Lessons from the Pandemic: What COVID-19 Is Teaching Us About Teledentistry
With Todd Cruse, President, DentaQuest Care Group and Kirill Zaydenman, Vice President Innovation, DentaQuest
While it’s still too early to be definitive, telehealth opportunities in dentistry may be significant, especially when you look at increased access to care, greater prevention and continuity of care. But it’s challenging for many people to initially understand the value of teledentistry — or even what exactly a telehealth appointment in dentistry looks like. As telehealth use soared amid COVID-19, we learned about gaps in knowledge — among patients, providers, policymakers alike — and opportunities to explore using teledentistry not only for no-contact live care, but also complementary to traditional dental care.
So, what has COVID-19 taught us about people’s understanding of teledentistry? And what are we doing with what we learned?
Cruse: Teledentistry presents a new way for us to think about oral health care. Traditionally, dentistry is viewed as something done to you, not with you. Engaging via telehealth is a deviation from that, requiring us to think from a different perspective operationally, clinically, and when engaging patients and providers. So, while the pandemic has accelerated interest in and adoption of teledentistry, we have a long way to go to help people understand the capabilities and value. We’re seeing accelerated adoption among providers likely because they recognize virtual modes of communication are the only means to maintain patient relationships and continuity of care while fears and stay-at-home orders persist.
Zaydenman: We can leverage what we’ve learned to accelerate necessary changes. Adoption of new modes of telecommunication in dentistry, whether among providers, or between providers and patients, was overdue. This crisis has helped to highlight and accelerate progress in this domain. We’re seeing greater interest in and adoption of teledentistry across the industry. Consumers and providers appear to be open to it and appreciate the flexibility it offers to secure oral health services without leaving their homes.
What gaps is teledentistry helping to bridge during the pandemic?
Zaydenman: Teledentistry can benefit a broad range of populations, including Medicare and Medicaid beneficiaries, the uninsured, underserved and rural populations, people with urgent dental care needs, and people who fear going to the dentist. It also bridges critical gaps in access to care, such as expanding limited capacity within a practice, enabling emergency dental consults or preventive hygiene education without barriers to travel, and improving patient referrals thanks to provider-to-provider consultations. When further industrialized and more broadly adopted, teledentistry will have wider implications for both patient outcomes and care-delivery capacity.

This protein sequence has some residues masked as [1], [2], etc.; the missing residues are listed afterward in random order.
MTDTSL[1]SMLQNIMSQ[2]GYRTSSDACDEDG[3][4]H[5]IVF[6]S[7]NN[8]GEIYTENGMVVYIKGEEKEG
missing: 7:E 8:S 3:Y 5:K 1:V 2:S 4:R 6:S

Cruse: During the pandemic, many providers have focused on synchronous teledentistry applications, which include real-time, live audio and video. But we can’t lose sight of the importance and promise of the asynchronous approach. Asynchronous teledentistry enables a dental professional in the field to send patient records for review to a dentist located anywhere. This can result in a more comprehensive model of care, as patient care will no longer be dependent on dentists’ time and chair time alone. That said, it’s still too soon to have meaningful data. We need enough time to pass for trends to develop and to analyze data from a variety of sources. And it will be important to look at data from both sides of the patient and provider journeys over time.
What are we learning about increasing adoption and expanding teledentistry applications?
Cruse: We know that improving and standardizing the policy environment to support adoption and expansion of teledentistry nationwide is critical. And we’re seeing more favorable pandemic-related regulatory changes to enable telehealth and teledentistry at the federal, state and commercial market levels. Still, only about one half of the states have a regulatory environment that could be considered somewhat teledentistry-friendly.
We need to make sure the positive movements we’ve seen stick post-pandemic and expand to other jurisdictions. And we need more clarity around:
- which care sites and providers can use teledentistry;
- which populations have access to teledentistry;
- which services are covered and at what reimbursement level;
- the member benefits and out of pocket expenses; and
- related standards such as HIPAA compliance to protect patients.
Zaydenman: While these are early days for teledentistry, there is no question that it will be an important part of dentistry’s “new normal.” However, it would be premature to claim that we know which applications, use cases and models of care produce the best results and should be scaled. We should embrace a period of learning and experimentation with the goal of leveraging this ubiquitous technology to increase access, improve equity and accelerate medical-dental integration.
While virtual-only dental care has important limitations, we now know it has the potential to greatly improve dentistry’s resiliency to continue uninterrupted care in the event of a second wave or in future pandemics. If today’s trends hold, teledentistry could significantly expand oral care access to previously underserved populations, help prioritize dental chair time for the highest-risk patients and keep low-risk patients healthy and out of the dental chair.
For more information, visit https://www.dentaquest.com/teledentistry/.
Read other blogs in our Lessons from the Pandemic series.
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